It is important to understand the meaning of all trail signs to help you stay out of danger and make your trip more enjoyable. Always respect trail signs and follow the rules they communicate since some help protect the rights of adjacent property owners as well as protect future snowmobiling access.
Examples of common snowmobile trail signs are shown below. Remember that individual states and provinces may have slightly different signs for their snowmobile trails, so always check with the jurisdiction you're riding in for correct local signing guidance.
Stop signs mean just that—STOP! They are most commonly used at plowed road crossings. You must come to a complete stop, look both ways, and be absolutely certain the roadway is safe and free of on-coming traffic before proceeding.
Informs riders they are approaching a stop sign and will need to stop ahead at a plowed road crossing; begin slowing down immediately and preparing to come to a full stop as soon as you see this sign.
Yield signs inform riders to slow down and yield to on-coming traffic. They are most commonly used at low traffic volume intersections such as a trail crossing or driveway intersection. Look for on-coming traffic and come to a complete stop if there is other traffic at the intersection . You must allow them to proceed before you continue through the intersection.
Do Not Enter
Do Not Enter
This sign instructs riders to not enter a restricted area or trail closed to public access; it can also be used in conjunction with one-way route signs.
The snowmobile with a circle and a red slash through it means snowmobiles are prohibited; it instructs riders to not enter a restricted area or trail that is closed to snowmobile access. A ‘No Snowmobiles’ sign means ‘stay out.”
This sign (and any sign with black letters on a yellow background) is used to advise riders there may be a potentially hazardous condition or feature ahead. Potential hazards can change from day to day based upon weather conditions, heavy snowmobile traffic, or natural conditions beyond the control of trail managers, so riders should always remain alert for changing environments and potential hazards. They may include changing trail conditions such as ice flows, structures such as a bridge abutments along the trail, driveway crossings, hills, etc. It is the responsibility of all riders to slow their snowmobile as soon as they see this sign and to be alert for potential hazards.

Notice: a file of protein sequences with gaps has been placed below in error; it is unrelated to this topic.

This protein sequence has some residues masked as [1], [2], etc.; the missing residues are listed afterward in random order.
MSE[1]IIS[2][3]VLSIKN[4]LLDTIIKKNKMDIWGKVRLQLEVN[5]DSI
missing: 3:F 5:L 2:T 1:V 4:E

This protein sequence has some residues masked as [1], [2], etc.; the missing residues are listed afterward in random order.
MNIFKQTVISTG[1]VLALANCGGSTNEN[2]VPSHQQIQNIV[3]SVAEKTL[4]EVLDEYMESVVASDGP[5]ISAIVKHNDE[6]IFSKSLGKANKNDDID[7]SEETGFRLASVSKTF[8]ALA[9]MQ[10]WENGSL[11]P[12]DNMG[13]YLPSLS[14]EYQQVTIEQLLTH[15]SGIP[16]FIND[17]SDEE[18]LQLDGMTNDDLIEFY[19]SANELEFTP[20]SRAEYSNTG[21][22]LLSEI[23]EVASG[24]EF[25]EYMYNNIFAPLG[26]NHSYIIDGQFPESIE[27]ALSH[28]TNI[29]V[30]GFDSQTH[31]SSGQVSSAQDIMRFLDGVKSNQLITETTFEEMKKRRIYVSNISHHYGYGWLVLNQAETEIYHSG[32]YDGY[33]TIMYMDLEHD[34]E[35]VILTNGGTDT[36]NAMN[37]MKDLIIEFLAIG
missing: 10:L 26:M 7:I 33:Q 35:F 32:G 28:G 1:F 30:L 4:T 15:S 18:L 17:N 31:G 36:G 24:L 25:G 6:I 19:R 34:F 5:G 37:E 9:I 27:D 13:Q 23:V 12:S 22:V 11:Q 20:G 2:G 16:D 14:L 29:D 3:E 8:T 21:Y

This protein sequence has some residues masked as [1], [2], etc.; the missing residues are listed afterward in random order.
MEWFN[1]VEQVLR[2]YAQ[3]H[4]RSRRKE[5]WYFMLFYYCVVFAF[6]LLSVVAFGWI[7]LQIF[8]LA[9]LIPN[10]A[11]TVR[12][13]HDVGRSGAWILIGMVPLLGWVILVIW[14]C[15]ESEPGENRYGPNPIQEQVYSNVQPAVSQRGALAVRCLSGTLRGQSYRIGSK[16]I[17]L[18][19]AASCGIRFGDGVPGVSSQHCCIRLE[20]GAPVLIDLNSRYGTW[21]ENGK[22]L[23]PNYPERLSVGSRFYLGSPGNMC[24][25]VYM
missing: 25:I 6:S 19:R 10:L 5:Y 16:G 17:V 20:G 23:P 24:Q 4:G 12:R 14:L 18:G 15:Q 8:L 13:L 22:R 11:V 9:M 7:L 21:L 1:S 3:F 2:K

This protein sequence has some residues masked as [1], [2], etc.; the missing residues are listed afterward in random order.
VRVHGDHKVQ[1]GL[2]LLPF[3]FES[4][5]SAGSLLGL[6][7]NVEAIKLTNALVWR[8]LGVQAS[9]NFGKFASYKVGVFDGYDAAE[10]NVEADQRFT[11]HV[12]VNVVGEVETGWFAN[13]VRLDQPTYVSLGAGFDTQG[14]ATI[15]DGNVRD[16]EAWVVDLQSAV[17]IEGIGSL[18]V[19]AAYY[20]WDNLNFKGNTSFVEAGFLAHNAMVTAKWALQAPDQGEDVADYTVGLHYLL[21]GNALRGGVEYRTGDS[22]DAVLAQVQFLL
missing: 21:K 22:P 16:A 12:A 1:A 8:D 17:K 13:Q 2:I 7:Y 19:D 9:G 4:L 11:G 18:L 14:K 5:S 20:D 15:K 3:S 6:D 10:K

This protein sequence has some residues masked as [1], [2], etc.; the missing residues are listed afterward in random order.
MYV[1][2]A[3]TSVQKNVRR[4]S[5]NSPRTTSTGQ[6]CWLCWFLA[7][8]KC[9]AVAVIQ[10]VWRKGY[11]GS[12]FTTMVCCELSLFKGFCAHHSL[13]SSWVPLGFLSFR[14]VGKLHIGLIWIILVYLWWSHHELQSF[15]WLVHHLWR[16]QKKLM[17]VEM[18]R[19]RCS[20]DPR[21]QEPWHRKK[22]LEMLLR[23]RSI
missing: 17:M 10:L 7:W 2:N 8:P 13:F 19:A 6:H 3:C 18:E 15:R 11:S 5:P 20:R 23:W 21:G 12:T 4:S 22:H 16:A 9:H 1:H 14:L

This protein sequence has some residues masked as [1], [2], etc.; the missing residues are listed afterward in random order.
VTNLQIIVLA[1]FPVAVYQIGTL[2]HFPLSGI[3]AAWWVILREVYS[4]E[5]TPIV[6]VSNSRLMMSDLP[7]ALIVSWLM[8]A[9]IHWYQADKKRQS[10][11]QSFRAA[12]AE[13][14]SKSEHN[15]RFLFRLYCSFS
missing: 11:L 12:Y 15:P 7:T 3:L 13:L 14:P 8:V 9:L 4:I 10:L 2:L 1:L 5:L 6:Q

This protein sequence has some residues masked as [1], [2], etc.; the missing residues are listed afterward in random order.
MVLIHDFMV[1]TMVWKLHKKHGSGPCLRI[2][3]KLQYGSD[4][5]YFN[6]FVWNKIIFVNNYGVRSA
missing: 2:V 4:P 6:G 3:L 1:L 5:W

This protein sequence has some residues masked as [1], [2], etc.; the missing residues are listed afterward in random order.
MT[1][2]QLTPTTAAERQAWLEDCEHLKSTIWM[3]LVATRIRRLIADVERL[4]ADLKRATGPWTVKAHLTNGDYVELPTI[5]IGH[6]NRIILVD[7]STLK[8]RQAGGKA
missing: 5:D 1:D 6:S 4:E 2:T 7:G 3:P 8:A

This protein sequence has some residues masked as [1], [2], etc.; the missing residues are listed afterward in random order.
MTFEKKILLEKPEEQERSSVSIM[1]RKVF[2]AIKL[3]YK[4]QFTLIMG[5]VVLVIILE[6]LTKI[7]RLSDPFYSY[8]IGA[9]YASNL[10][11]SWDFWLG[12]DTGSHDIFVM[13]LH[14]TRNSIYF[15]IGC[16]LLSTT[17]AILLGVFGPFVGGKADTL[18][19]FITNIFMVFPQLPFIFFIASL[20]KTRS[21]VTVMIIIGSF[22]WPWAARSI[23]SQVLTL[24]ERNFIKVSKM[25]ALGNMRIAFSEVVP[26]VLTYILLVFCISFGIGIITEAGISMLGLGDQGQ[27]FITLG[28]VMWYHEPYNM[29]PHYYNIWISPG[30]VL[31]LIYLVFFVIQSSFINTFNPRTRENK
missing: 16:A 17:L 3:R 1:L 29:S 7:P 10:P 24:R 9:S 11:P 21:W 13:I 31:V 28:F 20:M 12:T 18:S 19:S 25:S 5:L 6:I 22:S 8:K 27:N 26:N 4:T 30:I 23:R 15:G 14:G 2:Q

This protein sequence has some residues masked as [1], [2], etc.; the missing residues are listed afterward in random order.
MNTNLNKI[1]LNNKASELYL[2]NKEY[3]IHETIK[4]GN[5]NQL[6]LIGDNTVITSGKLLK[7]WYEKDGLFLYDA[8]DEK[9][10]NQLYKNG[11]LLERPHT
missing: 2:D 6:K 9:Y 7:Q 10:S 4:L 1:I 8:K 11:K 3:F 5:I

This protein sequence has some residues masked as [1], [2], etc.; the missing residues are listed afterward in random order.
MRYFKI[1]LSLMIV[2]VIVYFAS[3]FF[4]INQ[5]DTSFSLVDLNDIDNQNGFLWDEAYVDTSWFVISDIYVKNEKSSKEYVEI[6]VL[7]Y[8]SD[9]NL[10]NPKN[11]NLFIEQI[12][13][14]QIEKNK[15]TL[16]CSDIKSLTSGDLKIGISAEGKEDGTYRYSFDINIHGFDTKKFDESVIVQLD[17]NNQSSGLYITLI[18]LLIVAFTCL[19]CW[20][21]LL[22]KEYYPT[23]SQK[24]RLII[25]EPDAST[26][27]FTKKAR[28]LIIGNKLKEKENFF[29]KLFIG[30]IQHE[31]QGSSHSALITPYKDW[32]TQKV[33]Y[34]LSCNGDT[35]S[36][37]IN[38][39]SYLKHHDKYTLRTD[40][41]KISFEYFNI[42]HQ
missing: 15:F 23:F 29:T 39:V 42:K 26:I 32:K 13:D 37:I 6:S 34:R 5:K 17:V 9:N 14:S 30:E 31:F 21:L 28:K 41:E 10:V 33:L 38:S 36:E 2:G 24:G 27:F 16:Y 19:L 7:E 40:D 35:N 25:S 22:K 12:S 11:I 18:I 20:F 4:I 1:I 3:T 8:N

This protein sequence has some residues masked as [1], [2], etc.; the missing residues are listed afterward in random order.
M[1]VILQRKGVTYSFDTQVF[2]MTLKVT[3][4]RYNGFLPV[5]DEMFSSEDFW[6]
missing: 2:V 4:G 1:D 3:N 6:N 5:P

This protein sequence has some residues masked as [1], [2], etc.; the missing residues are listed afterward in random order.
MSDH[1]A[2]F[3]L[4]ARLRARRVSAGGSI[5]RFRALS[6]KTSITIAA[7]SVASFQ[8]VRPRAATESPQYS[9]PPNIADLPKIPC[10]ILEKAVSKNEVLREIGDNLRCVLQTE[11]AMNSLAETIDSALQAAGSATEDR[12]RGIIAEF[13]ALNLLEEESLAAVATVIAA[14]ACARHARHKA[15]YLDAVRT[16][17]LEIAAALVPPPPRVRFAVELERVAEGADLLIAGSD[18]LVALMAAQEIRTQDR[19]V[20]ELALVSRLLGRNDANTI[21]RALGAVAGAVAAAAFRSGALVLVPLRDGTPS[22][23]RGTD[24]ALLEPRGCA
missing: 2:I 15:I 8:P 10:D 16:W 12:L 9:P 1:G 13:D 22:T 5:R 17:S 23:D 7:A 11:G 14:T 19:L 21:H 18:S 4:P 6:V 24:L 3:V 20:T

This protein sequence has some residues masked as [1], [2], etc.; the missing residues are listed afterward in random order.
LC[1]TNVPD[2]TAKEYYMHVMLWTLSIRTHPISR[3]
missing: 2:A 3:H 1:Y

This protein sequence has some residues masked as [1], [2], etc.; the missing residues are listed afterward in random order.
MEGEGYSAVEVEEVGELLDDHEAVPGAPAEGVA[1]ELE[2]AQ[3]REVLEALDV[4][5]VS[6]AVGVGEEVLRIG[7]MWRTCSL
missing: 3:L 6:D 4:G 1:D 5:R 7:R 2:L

Informs riders not to exceed the posted speed; these signs are important since they help manage your safety as a rider, reduce risks to other riders, and sometimes are also used to minimize impacts on adjacent landowners or other trail users.
Snowmobile Trail Blazers
An orange diamond informs riders they are on a designated snowmobile trail or corridor.
Cross-Country Ski Trail Blazers
A blue diamond is used to designate cross-country ski trails; stay off these routes since they are closed to snowmobiling.
This arrow sign informs riders that the trail ahead makes a distinct change in direction to the left; slow down to ensure you're prepared to safely negotiate the turn.
This arrow sign informs riders that the trail ahead makes a distinct change in direction to the right; slow down to ensure you're prepared to safely negotiate the turn.
Stay on Trail
Stay on Trail
Several variations of this sign are used to keep snowmobile traffic contained on designated trail routes through sensitive areas such as wildlife winter range or across private property. Snowmobilers must absolutely obey this restriction to help keep continued access across these areas.
These signs are used to mark potential collision hazards within the travel-way, such as bridge abutments and railings or cattle guards . The stripes on this sign slope downward, away from the obstruction, pointing to the side of the hazard where traffic should travel.